Yes I Know " Luxury " and Bus are words that Rarely appear in the same sentence in Nepal !! But Now you really can travel in Luxury by Bus from Kathmandu to Pokhara and return with " Golden Travels "
When departing from Kathmandu your journey starts with free coffee before boarding the Bus, then bottled drinking water and small snacks are provided en-route, a lunch stop around half way with lunch included in the price then on to Pokhara and all for around $12 -- OK I Know that's expensive by Nepalese standards but what price a Comfortable Bus journey in Nepal !!??!!!!
The seats recline and are comfortable and really Do have room for your legs too !!!
I was so impressed that I also travelled my return journey back to Kathmandu with them !!!!!
2006 -- This time I tried the Rival "Luxury Bus" company, "Green Line" -- I wasn't Impressed, So my recommendation for "Golden Travels" still stands 100%.
2008 With the increased cost of fuel prices have gone up again, now the price of a ticket is around $15 / $18
If you are staying at lakeside you will notice the little busses that go up and down the main street, These are Great little buses and ply the route in-between Lakeside and Pokhara Bazaar, The route takes them passed places like the airport and goes close to the tourist bus station, The fairs are very reasonable, depending on where you get on the bus the fare can be as little as 12NPR from Lakeside to Pokhara Bazaar.
If you are on a tight budget or if you want to go into Pokhara Bazaar from Lakeside then catching the bus costs a fraction of the price of a taxi !!
The busses run regularly from early morning until well into the evening
They do get a bit crowded but it is still a great way to travel !!
I did my travelling around by bus. All buses leave from the same place in Kathmandu, and more or less at the same time, which makes finding YOUR bus quite an achievement. The sheer activity before the buses leave is incredible... lost tourists, bagage handlers strapping rucksacks and various treasures on the roofs... street vendors with their teas and coffees for sale... an experience all of it's own.
When I was there (1997) all buses had to leave Kathmandu by a certain hour (7,30 I think it was). On the other hand they were not allowed to arrive at their destination before a certain our (for Pokhara it was something like 3pm). This was to stop buses with tourists going dangerously fast. As a consequence, all buses make a lengthy stop en route to use up unnecessary time.
The comfort factor is dictated by the state of the roads mainly. Bear in mind that these mountain roads get damaged badly in the annual rains. You can certainly rely on the fact that the journeys will be bum-numbing and your bottom teeth will frequently hit off your eyebrows!
The advantage? Aside from the price, and the chance to meet other travellers, there is the time to take in the countryside!
Bus tickets can be booked in agencies all over Kathmandu and other towns. Many hotels will also arrange for your bus seats to be reserved. You will be given a stand number along with your reservation. This should provide you with some clue to which bus is yours... but you may still have to ask your way. You are advised to reserve a seat at least a day in advance. Local buses are also an option, but can take over 10 hours to cover the 200 km between Kathmandu and Pokhara.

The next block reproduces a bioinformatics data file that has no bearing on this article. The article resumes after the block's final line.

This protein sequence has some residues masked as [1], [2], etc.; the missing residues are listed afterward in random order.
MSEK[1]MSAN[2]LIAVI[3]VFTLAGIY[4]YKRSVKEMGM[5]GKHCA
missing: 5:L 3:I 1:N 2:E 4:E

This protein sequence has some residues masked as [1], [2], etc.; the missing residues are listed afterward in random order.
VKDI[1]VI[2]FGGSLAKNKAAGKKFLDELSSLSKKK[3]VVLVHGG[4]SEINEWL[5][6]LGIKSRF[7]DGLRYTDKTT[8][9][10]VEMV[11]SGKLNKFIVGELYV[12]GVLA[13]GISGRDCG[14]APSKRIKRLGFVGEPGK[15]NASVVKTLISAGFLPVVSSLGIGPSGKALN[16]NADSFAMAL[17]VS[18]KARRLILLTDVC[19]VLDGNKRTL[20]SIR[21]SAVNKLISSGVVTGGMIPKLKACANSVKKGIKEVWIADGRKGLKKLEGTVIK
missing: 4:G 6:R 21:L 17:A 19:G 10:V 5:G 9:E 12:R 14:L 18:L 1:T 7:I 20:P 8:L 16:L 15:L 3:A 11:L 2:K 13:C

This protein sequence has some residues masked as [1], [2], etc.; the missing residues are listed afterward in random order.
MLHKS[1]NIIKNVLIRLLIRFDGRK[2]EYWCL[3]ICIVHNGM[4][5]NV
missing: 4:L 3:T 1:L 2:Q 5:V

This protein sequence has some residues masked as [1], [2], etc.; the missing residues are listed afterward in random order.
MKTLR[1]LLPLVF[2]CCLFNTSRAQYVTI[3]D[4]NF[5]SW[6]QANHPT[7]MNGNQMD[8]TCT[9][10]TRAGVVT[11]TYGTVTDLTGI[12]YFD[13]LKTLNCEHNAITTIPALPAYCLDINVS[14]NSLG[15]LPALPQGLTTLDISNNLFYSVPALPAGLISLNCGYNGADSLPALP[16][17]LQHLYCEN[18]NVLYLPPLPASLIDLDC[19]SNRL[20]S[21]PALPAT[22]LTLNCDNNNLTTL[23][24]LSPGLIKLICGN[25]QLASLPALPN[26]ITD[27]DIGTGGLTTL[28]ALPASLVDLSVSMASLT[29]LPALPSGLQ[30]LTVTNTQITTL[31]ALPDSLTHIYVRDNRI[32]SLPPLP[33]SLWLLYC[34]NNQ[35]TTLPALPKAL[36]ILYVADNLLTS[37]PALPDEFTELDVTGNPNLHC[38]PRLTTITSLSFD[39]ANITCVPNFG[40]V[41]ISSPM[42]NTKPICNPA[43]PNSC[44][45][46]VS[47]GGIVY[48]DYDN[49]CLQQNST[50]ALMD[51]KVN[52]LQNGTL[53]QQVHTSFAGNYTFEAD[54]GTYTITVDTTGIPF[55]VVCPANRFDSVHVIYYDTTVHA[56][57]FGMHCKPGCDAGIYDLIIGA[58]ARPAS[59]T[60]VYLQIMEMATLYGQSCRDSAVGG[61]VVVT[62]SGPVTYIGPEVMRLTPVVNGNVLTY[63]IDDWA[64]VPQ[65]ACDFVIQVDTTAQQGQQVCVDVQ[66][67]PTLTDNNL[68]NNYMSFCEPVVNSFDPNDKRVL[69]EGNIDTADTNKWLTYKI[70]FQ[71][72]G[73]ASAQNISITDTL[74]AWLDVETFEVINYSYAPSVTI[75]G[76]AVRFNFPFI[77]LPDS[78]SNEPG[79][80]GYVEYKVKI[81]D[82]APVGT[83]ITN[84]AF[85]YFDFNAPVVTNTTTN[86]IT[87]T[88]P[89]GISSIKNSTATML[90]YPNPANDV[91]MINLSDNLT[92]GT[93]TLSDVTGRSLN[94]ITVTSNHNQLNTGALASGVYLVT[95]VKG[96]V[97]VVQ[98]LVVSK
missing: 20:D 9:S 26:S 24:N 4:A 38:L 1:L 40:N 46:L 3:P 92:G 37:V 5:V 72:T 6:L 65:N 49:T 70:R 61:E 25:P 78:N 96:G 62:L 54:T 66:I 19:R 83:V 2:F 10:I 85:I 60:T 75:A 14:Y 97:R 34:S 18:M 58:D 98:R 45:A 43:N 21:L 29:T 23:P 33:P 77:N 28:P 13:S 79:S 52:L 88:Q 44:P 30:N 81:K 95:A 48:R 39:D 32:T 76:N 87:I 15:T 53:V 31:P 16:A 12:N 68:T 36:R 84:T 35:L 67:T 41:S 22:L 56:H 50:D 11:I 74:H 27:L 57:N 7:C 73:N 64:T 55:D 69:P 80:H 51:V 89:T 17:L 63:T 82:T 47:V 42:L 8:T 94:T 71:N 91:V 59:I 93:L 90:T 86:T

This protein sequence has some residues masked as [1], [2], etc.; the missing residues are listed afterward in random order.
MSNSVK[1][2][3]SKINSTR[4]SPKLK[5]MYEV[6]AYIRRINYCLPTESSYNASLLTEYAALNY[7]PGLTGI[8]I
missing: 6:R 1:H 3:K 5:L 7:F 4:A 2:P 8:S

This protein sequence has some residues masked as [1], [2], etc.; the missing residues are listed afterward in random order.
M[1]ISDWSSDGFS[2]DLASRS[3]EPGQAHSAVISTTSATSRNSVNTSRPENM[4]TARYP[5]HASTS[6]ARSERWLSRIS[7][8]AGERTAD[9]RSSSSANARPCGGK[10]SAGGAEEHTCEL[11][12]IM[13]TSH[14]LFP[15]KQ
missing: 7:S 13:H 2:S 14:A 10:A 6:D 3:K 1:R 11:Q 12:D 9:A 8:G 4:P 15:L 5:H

the cheapest way to travel from one town to another is by bus.. but with the tiny road infratructure and rolling mountain ranges landscapes in nepal, a looooooong queue of traffic jam is almost a guarantee! this is especially true of the road going in and out of kathmandu.. we travelled the road twice and were stuck there for more than 2 hours (we were told that we were lucky, could've been worse) on each occasion because of accidents happening at the same spot on the road..
There are several bus companies operating Tourist bus services between Kathmandu and Pokhara (As well as form Kathmandu to Sauraha) and there isn’t a lot to pick between any of them.
They all leave at round the same time from The Kantipath from Kathmandu at 07.00 and from The Tourist Bus Station at Lakeside Pokhara at 07.30.
In 2008 the price of a ticket was 300NPR in either direction.
It is advisable to book at least a day in advance, then you get a better seat, I always try and get the seat behind the driver on the journey to Pokhara and the front seat next to the door on the way back, The views are better by doing this and the front seats have that little bit more leg-room
They usually stop twice en-route, once for breakfast and once for lunch, however it is always a good idea to take along your own snacks as the stops tend to be at isolated roadside restaurants that have higher than average prices, No doubt the bus companies get a good kick-back for stopping at certain restaurants !!
Like most things, the prices of tourist busses have gone up and this year a ticket between Kathmandu and Pokhara was around 550 NPR. There have also been some new companies entering the market and this year I used Debit Travels and was very happy with them – New Bus and Good Drivers !!
Buses are a popular and cheap way to travel around Nepal. Public buses, which are widely available at every cities and town's major bus stop or hub, can basically take you across the country at incredible prices. There are a bunch of bus services running from various cities in northern India to Kathmandu. "Tour companies also run services from Kathmandu to Lhasa, in Tibet. Buses from Kathmandu's main station, on the Ring Road, travel to Pokhara and the Terai, while those for the Kathmandu Valley and Arniko Highway run from the City Bus Station. There are also more expensive tourist minibuses, mainly to Pokhara and Chitwan." (from LP). Buses are the cheapest way to travel around Nepal, but there is always a down side to traveling by Nepali bus. One is that they are very crowded, so crowded that many people are even crammed onto the roof (as a little man on the bus makes his way through the aisles and room, collecting the fare). They can also break down very easily. If you are a fan on Nepali and Hindi music (the modern kind: Punjabi MC and the latest from Bollywood), than the bus should be a lot of fun, if not, you may be listening to it for hours.
The most comfortable way of getting from India to Nepal overland is a train / Bus combo
Take a train to Gorakhpur. Then take a bus or jeep from Gorakhpur to the Nepalese frontier at (Indian side) Sunauli/Bhairawa (Nepalese side, but also often called Sunauli). Journey time about 3 hours.
Walk across the frontier, it's then a few minutes walk to the Bhairawa bus station. Take a bus to either Pokhara or Kathmandu